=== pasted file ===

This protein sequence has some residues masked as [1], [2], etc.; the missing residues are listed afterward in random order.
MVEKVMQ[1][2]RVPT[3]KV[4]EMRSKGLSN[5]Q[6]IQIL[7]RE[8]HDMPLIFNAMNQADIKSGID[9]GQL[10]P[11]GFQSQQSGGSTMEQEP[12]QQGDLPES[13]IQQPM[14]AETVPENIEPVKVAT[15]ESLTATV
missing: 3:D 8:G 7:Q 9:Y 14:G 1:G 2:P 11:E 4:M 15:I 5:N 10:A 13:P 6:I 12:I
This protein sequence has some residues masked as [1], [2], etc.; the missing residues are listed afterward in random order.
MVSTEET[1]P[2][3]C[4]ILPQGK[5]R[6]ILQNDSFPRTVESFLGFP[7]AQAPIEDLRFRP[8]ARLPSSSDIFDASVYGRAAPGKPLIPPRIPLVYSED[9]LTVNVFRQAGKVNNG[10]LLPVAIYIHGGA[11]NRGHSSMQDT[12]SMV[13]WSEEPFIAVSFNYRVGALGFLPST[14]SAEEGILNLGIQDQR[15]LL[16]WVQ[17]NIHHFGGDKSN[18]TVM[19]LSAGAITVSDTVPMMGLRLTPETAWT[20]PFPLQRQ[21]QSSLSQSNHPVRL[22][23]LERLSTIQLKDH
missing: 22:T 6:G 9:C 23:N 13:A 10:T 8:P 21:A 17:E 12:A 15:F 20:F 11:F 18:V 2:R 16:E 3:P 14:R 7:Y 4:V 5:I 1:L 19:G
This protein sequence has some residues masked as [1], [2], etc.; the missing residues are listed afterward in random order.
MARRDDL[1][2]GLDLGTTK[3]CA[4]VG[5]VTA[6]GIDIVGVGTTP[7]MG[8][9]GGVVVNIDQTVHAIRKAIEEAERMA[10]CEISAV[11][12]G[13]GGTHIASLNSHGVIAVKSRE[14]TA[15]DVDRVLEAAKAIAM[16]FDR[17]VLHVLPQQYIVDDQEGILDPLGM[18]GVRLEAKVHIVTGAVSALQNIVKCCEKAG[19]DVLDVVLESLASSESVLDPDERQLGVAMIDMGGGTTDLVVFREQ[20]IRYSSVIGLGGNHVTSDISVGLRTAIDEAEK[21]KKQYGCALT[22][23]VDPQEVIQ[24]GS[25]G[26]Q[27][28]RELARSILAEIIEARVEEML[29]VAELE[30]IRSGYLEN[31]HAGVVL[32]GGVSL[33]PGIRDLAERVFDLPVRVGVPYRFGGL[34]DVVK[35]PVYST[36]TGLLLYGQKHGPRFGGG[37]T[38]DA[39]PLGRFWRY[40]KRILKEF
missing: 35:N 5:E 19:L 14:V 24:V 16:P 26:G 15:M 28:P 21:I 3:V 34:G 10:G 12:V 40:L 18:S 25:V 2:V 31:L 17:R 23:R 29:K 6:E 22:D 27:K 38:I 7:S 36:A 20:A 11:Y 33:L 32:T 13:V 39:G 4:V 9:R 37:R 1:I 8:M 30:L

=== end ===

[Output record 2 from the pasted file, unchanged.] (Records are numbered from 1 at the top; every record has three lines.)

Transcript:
This protein sequence has some residues masked as [1], [2], etc.; the missing residues are listed afterward in random order.
MVSTEET[1]P[2][3]C[4]ILPQGK[5]R[6]ILQNDSFPRTVESFLGFP[7]AQAPIEDLRFRP[8]ARLPSSSDIFDASVYGRAAPGKPLIPPRIPLVYSED[9]LTVNVFRQAGKVNNG[10]LLPVAIYIHGGA[11]NRGHSSMQDT[12]SMV[13]WSEEPFIAVSFNYRVGALGFLPST[14]SAEEGILNLGIQDQR[15]LL[16]WVQ[17]NIHHFGGDKSN[18]TVM[19]LSAGAITVSDTVPMMGLRLTPETAWT[20]PFPLQRQ[21]QSSLSQSNHPVRL[22][23]LERLSTIQLKDH
missing: 22:T 6:G 9:C 23:N 13:A 10:T 8:P 21:A 17:E 12:A 15:F 20:F 11:F 18:V 2:R 16:E 3:P 14:R 7:Y 4:V 5:I 1:L 19:G